What is the instanceof operator used for? I've seen stuff like

if (source instanceof Button) {
    //...
} else {
    //...
}

But none of it made sense to me. I've done my research, but came up only with examples without any explanations.

  • 32
    There is nothing wrong with asking questions here, but if you are learning Java you might want to get a book. Any decent Java book would have the answer to this question and the next 1000 you're going to have. – James K Polk Sep 5 '11 at 23:32
  • Such an operator has many specific uses. This would be a specific question if it asked for an explanation of one of the examples that did not make sense to you. – Raedwald Aug 23 '13 at 7:15
  • 1
    The answers below are correct, however note that instanceof is an overused operator 9 times out of 10 it can be replaced by a proper use of polymorphism (not always, but often) – Richard Tingle Aug 24 '13 at 18:22
  • I'd go one further than Richard: I have NEVER seen a valid use of instanceof. It's only useful for quick hacks on top of poorly designed code. If you don't like OOP, write in another language (there are plenty). Just say, "no" to instanceof! – Scott Biggs Nov 27 '15 at 22:14
  • 4
    @ScottBiggs Is there a good alternative to instanceof when overriding equals? – Ben Aaronson Sep 7 '16 at 14:55

15 Answers 15

instanceof keyword is a binary operator used to test if an object (instance) is a subtype of a given Type.

Imagine:

interface Domestic {}
class Animal {}
class Dog extends Animal implements Domestic {}
class Cat extends Animal implements Domestic {}

Imagine a dog object, created with Object dog = new Dog(), then:

dog instanceof Domestic // true - Dog implements Domestic
dog instanceof Animal   // true - Dog extends Animal
dog instanceof Dog      // true - Dog is Dog
dog instanceof Object   // true - Object is the parent type of all objects

However, with Object animal = new Animal();,

animal instanceof Dog // false

because Animal is a supertype of Dog and possibly less "refined".

And,

dog instanceof Cat // does not even compile!

This is because Dog is neither a subtype nor a supertype of Cat, and it also does not implement it.

Note that the variable used for dog above is of type Object. This is to show instanceof is a runtime operation and brings us to a/the use case: to react differently based upon an objects type at runtime.

Things to note: expressionThatIsNull instanceof T is false for all Types T.

Happy coding.

  • 13
    I just tried - Object dog = new Dog(); System.out.println(dog instanceof Cat);. This compiles just fine and prints false. The compiler is not allowed to determine at compile time that dog cannot be a Cat (per the rules in the JLS) – Erwin Bolwidt Oct 3 '16 at 13:15
  • @ErwinBolwidt You made a mistake when you tried that. For anyone wondering: JLS Section 15.20.2 is the one you are looking for. For a minimal nonworking example: boolean b = "foo" instanceof Integer; – Felix S Aug 7 '17 at 8:04
  • 2
    @FelixS You need to read the answer again. The answer is about Object indirect = ...; if (indirect instanceof Something). It's not about if (literal instanceof Something) like you seem to be assuming. – Erwin Bolwidt Aug 7 '17 at 9:32
  • @ErwinBolwidt Oh, right, I must have skipped over the Object dog part. My bad! – Felix S Aug 8 '17 at 10:21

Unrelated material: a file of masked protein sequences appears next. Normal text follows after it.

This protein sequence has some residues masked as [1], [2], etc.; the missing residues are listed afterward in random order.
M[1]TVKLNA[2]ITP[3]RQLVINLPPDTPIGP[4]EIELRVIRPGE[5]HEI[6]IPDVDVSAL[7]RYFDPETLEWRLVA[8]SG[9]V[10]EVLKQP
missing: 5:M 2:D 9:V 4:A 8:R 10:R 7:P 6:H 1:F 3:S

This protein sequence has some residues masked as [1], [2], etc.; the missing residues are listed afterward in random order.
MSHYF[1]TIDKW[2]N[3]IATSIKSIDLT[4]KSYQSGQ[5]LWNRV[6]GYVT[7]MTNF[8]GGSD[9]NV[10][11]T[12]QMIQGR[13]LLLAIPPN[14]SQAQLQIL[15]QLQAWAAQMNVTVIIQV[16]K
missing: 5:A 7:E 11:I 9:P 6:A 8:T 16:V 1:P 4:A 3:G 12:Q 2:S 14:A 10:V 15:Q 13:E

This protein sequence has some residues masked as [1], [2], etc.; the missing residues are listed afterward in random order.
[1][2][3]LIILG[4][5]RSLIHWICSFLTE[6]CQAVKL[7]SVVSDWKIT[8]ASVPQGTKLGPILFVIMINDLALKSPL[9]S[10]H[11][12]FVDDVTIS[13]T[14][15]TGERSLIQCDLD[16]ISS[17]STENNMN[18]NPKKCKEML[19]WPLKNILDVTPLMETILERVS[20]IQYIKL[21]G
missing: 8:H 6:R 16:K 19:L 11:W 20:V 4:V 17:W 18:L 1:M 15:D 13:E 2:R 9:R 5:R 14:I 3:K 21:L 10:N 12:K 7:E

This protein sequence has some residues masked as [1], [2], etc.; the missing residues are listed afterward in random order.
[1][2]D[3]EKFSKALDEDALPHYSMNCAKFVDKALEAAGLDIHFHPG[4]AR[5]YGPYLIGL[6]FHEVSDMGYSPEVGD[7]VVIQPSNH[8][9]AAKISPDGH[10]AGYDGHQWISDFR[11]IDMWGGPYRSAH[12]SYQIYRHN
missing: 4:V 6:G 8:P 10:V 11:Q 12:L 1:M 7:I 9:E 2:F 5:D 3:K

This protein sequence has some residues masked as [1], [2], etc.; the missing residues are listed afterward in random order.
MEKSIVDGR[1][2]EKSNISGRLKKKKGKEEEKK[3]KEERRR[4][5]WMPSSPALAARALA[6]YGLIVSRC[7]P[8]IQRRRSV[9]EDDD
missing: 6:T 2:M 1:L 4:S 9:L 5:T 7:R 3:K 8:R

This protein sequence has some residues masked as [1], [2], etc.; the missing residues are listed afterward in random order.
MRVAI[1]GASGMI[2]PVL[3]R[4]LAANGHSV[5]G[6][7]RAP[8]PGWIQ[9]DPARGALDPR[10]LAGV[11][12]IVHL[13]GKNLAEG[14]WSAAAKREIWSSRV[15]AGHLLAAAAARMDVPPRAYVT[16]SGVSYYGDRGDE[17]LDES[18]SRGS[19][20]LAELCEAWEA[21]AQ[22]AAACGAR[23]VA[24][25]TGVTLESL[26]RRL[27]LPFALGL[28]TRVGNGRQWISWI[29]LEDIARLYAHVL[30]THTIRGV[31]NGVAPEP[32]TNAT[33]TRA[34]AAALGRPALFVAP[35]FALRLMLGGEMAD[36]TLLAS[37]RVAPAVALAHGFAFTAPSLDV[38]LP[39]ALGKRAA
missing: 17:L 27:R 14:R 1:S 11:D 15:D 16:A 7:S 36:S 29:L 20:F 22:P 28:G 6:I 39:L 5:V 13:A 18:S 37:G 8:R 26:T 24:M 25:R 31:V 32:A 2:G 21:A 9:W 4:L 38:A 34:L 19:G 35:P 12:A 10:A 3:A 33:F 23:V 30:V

It's an operator that returns true if the left side of the expression is an instance of the class name on the right side.

Think about it this way. Say all the houses on your block were built from the same blueprints. Ten houses (objects), one set of blueprints (class definition).

instanceof is a useful tool when you've got a collection of objects and you're not sure what they are. Let's say you've got a collection of controls on a form. You want to read the checked state of whatever checkboxes are there, but you can't ask a plain old object for its checked state. Instead, you'd see if each object is a checkbox, and if it is, cast it to a checkbox and check its properties.

if (obj instanceof Checkbox)
{
    Checkbox cb = (Checkbox)obj;
    boolean state = cb.getState();
}
  • 14
    That is to say, using instanceof can make it safe to downcast. – Raedwald Aug 23 '13 at 7:11

As described on this site:

The instanceof operator can be used to test if an object is of a specific type...

if (objectReference instanceof type)

A quick example:

String s = "Hello World!"
return s instanceof String;
//result --> true

However, applying instanceof on a null reference variable/expression returns false.

String s = null;
return s instanceof String;
//result --> false

Since a subclass is a 'type' of its superclass, you can use the instanceof to verify this...

class Parent {
    public Parent() {}
}

class Child extends Parent {
    public Child() {
        super();
    }
}

public class Main {
    public static void main(String[] args) {
        Child child = new Child();
        System.out.println( child instanceof Parent );
    }
}
//result --> true

I hope this helps!

If source is an object variable, instanceof is a way of checking to see if it is a Button or not.

This operator allows you to determine the type of an object. It returns a boolean value.

For example

package test;

import java.util.Date;
import java.util.Map;
import java.util.HashMap;

public class instanceoftest
{
    public static void main(String args[])
    {
        Map m=new HashMap();
        System.out.println("Returns a boolean value "+(m instanceof Map));
        System.out.println("Returns a boolean value "+(m instanceof HashMap));
        System.out.println("Returns a boolean value "+(m instanceof Object));
        System.out.println("Returns a boolean value "+(m instanceof Date));
    }
} 

the output is:

Returns a boolean value true
Returns a boolean value true
Returns a boolean value true
Returns a boolean value false

As mentioned in other answers, the canonical typical usage of instanceof is for checking if an identifier is referring to a more specific type. Example:

Object someobject = ... some code which gets something that might be a button ...
if (someobject instanceof Button) {
    // then if someobject is in fact a button this block gets executed
} else {
    // otherwise execute this block
}

Note however, that the type of the left-hand expression must be a parent type of the right hand expression (see JLS 15.20.2 and Java Puzzlers, #50, pp114). For example, the following will fail to compile:

public class Test {
    public static void main(String [] args) {